COMPOSER: Trevor Jones
Starring: Sean Connery, Naseeruddin Shah, Peta Wilson, Tony Curran, Stuart Townsend, Shane West, Jason Flemyng, Richard Roxburgh, Terry O’Neill, and Tom Goodman-Hill
The subject of this movie review is The League of Extraordinary Gentlemen, a 2003 superhero film directed by Stephen Norrington (Blade). The film is based on the six-issue comic book series, The League of Extraordinary Gentlemen, Volume One (1999-2000), written by Alan Moore (Watchmen) and drawn Kevin O’Neill.
The League of Extraordinary Gentlemen may have an unusual name, and the advertising for the film may leave you dumbfounded, wondering just what the heck this film is about. Don’t fret. The plot is not that important. LXG (the title abbreviation, a thing that is so trendy and important for action films these days) is a simple, lumbering beast that is mildly entertaining, if you set your sights low enough. It’s not the dumbest of action pictures, and maybe it isn’t at all dumb, just not special, but it could have been. Sadly, it’s a by-the-numbers rendition of a concept that could have been so much smarter and more unique than most summer movies, but director Stephen Norrington and screenwriter James Dale Robinson, a former comic book writer, stay the course and make a standard action thriller that’s set in a non-standard action movie world.
It’s 1899; the British Empire is in trouble, and the rest of the European powers with it. The colonialist, imperialists bastards, it would serve them right to die for the genocide and cultural destruction they reigned across their empires in the Americas, Africa, and Asia. However, for the sake of the movie, the British crown and Europe must be preserved lest millions of innocent lives be destroyed, at least, that’s what the protagonists keep telling the audience. It seems an evil warmonger named The Phantom is using advanced weaponry like tanks to ferment war fever. Mycroft Holmes (Richard Roxburgh), some high muckity-muck in the circles of British power gathers a band of special people to battle the Phantom. Mycroft wants to form a league, and the special people he gathers for his team are people we, who read a fair bit, will recognize as famous literary characters from the 1800’s.
The leader of the group is the adventurer, Allan Quatermain (Sean Connery), the same character Richard Chamberlain played in two 1980’s movies. A hero of turn-of-the-century English fiction, Quatermain was kind of a precursor to Indiana Jones. Other literary characters who spring to life in this film are Mina Harker (Petra Wilson) from Bram Stoker’s Dracula, Captain Nemo (Naseeruddin Shah) of Twenty Thousand Leagues Under the Sea, Dorian Gray (Stuart Townsend) from writer Oscar Wilde’s The Picture of Dorian Gray, Doctor Jeckyll and Mr. Hyde (Jason Flemyng) of the famous novel of the same name, and Rodney Skinner (Tony Curran), a man who is invisible like the character from The Invisible Man. The studio added Tom Sawyer, Mark Twain’s famous juvenile, who is now an adult and a Secret Service agent. Together they form The League of Extraordinary Gentlemen.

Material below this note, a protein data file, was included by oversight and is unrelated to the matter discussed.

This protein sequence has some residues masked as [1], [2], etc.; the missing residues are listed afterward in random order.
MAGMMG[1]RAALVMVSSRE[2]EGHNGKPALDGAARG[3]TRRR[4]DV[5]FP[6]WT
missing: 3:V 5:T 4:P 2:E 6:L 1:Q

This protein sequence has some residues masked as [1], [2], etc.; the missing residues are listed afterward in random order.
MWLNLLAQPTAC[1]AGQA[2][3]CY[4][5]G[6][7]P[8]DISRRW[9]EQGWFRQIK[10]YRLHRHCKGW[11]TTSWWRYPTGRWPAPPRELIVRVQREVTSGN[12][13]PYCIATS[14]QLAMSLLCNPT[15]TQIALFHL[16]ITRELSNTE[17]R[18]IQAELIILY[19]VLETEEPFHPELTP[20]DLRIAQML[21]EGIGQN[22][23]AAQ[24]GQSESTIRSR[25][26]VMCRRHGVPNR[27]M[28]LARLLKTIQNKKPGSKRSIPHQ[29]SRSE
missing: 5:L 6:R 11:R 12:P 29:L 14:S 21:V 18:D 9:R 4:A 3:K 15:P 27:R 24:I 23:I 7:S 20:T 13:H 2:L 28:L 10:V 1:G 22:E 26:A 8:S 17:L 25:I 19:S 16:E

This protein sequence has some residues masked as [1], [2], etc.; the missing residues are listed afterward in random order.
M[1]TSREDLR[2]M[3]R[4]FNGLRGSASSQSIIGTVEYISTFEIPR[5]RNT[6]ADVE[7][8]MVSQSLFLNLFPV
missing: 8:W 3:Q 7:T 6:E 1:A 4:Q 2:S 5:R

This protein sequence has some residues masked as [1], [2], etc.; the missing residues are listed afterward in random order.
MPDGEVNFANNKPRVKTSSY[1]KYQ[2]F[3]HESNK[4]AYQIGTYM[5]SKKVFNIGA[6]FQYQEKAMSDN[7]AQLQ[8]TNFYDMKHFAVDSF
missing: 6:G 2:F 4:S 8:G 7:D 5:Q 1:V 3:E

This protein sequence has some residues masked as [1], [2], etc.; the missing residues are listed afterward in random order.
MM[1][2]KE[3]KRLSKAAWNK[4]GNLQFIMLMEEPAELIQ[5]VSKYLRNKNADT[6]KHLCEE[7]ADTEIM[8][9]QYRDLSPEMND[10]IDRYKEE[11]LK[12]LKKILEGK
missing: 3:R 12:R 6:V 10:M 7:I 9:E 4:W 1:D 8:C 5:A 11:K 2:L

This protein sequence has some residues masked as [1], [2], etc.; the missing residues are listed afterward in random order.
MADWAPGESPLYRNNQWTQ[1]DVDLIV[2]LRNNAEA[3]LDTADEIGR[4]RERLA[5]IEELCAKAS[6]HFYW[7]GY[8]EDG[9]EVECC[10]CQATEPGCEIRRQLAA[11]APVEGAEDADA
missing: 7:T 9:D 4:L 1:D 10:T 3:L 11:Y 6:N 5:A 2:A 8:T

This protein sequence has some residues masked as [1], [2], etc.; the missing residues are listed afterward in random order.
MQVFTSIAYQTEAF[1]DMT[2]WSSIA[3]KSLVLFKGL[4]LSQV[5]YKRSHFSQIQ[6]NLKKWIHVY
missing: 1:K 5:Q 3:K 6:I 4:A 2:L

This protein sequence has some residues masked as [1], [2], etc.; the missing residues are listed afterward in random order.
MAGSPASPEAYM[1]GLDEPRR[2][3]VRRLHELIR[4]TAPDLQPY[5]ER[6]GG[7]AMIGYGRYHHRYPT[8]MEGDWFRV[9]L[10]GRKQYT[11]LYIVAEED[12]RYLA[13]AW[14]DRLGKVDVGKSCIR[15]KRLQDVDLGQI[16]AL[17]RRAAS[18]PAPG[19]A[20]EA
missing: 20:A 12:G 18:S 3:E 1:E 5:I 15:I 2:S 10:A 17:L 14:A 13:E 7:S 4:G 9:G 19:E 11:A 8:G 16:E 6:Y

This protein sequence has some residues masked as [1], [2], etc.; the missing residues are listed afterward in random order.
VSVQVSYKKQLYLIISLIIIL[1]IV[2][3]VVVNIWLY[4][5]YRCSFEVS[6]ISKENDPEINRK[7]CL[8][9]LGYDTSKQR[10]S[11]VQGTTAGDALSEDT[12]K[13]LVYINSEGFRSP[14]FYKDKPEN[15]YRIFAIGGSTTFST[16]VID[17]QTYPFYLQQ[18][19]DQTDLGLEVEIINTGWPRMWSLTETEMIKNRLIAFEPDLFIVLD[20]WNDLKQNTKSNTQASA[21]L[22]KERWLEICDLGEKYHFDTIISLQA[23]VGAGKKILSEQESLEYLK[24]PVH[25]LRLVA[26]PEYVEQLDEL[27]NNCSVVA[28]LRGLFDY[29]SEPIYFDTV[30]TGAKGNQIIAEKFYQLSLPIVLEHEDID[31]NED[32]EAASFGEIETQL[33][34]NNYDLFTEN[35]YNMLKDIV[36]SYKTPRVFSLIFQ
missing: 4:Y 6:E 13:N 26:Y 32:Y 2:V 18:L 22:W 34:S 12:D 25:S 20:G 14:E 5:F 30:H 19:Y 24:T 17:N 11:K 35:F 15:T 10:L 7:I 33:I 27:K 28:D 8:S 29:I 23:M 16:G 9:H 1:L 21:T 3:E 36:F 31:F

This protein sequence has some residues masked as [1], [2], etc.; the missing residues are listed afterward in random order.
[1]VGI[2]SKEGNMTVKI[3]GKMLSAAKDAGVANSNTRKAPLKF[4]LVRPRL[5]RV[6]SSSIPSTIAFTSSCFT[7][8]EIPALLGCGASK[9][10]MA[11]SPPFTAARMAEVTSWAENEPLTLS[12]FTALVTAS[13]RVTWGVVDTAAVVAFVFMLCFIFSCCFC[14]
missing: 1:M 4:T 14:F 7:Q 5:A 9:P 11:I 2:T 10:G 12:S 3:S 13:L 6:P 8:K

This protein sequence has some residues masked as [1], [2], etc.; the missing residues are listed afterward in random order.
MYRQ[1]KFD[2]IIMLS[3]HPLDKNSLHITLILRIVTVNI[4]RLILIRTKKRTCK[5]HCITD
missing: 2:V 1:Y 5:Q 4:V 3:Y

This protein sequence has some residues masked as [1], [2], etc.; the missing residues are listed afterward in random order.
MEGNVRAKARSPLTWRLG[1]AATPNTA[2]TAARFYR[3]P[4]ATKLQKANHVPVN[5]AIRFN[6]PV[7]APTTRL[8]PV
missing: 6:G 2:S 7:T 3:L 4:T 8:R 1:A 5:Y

The movie is pretty much a standard thriller with lots (and I do mean lots) of explosions and gunfire. It all seems a bit out of place. LXG is really a period adventure, set in the 19th Century with lots of 19th Century architecture and lavish period costumes. With all these literary characters, you’d think that the film would have been a little more thoughtful and imaginative. In the end, the story is so much like other noisy movies. LXG is based on the comic book The League of Extraordinary Gentlemen by Alan Moore and Kevin O’Neill, and that comic stood out because it was so different from other comics featuring heroes with special powers, knowledge, or abilities. Obviously, the comic’s uniqueness and concept wowed Fox Studios, so what do they do? They buy the film rights to the comic and promptly turn it into another pedestrian fast food film for the fickle masses.